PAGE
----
|Publication number||US5598208 A|
|Application number||US 08/312,189|
|Publication date||28 Jan 1997|
|Filing date||26 Sep 1994|
|Priority date||26 Sep 1994|
|Publication number||08312189, 312189, US 5598208 A, US 5598208A, US-A-5598208, US5598208 A, US5598208A|
|Inventors||Shawn L. McClintock|
|Original Assignee||Sony Corporation, Sony Corporation Of America|
|Export Citation||BiBTeX, EndNote, RefMan|
|Patent Citations (26), Referenced by (170), Classifications (22), Legal Events (6)|
|External Links: USPTO, USPTO Assignment, Espacenet|
Reference is made to application Ser No. 08/267,891, filed Jul. 6, 1994 and entitled "Remote Video and Recording System for Remotely Occurring Events," now U.S. Pat. No. 5,508,737.
The present invention is directed to a video system for remotely viewing and recording predetermined views of an event, and of participants in the event, in a predetermined sequence. More particularly, the video recording and reproducing system according to the invention is directed to a system which permits visitors to, or observers at, an amusement park, sporting event, carnival, or the like, to record predetermined views of the event and participants therein, from a remote location, in a predetermined sequence as produced by a plurality of video cameras positioned at predetermined locations at the event. Still more particularly, this invention relates to a system for remotely viewing and video recording an event and person of interest at a location remote from either the event or the person.
The invention further relates to a video recording system which permits one to participate in a recording of an event utilizing predetermined views in a manner which ensures security of the participant's video recording equipment. It also relates to a video recording system to edit recorded events so as to customize a recording made using the predetermined views.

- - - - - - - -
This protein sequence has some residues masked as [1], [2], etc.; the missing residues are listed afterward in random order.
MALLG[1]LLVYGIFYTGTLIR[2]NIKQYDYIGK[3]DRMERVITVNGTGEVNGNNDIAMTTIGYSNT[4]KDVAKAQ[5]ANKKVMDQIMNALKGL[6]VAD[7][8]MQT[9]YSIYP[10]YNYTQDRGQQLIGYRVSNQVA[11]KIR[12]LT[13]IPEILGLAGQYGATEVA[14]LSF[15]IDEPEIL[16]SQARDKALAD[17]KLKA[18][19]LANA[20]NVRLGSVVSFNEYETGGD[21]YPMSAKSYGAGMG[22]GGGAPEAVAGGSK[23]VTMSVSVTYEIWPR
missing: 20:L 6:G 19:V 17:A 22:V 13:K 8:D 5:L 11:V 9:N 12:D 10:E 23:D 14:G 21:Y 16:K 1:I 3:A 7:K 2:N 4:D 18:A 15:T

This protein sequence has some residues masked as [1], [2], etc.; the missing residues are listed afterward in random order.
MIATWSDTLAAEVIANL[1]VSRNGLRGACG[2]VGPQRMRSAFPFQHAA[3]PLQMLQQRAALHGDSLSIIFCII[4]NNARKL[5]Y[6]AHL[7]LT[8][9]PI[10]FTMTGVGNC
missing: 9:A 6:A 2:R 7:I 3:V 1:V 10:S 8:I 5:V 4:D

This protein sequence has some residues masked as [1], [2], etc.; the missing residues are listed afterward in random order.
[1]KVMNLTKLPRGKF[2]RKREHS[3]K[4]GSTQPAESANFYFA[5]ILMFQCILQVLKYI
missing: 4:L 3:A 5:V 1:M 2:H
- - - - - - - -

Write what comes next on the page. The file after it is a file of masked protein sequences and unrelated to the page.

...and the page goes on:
When visiting public locations or public events, such as carnivals, amusement parks, sporting events or the like, it is often desirable to record the occasion through use of photographic or video recording media. Thus, it is common for visitors to such public locations and events to bring photographic or video recording equipment with them for the purpose of recording specific activities during the occasion of such a visit. In the usual practice, the visitor selects a desired vantage point at the event and takes those pictures or makes such video recordings as are of interest to the visitor.
However, it is often difficult, or even impossible, to capture views of a popular event because of the press of many visitors seeking commonly desirable locations which might be regarded as particularly worthy of serving as a recording site. Thus, stability of viewing during the picture taking or video recording activity may be interrupted, especially during exciting times at the event. In addition, desirable views may occur at locations far away from the photographic or video recording equipment, or from the operator of such equipment, so that meaningful, desirable, or closeup views cannot be captured at a precise time of interest to the visitor. Further, many activities may take place within confines which may not be generally accessible or otherwise viewable by the operator of the photographic or video equipment, or in which such recording is prohibited because of proscriptions against recording without license from a performer or relating to the performance.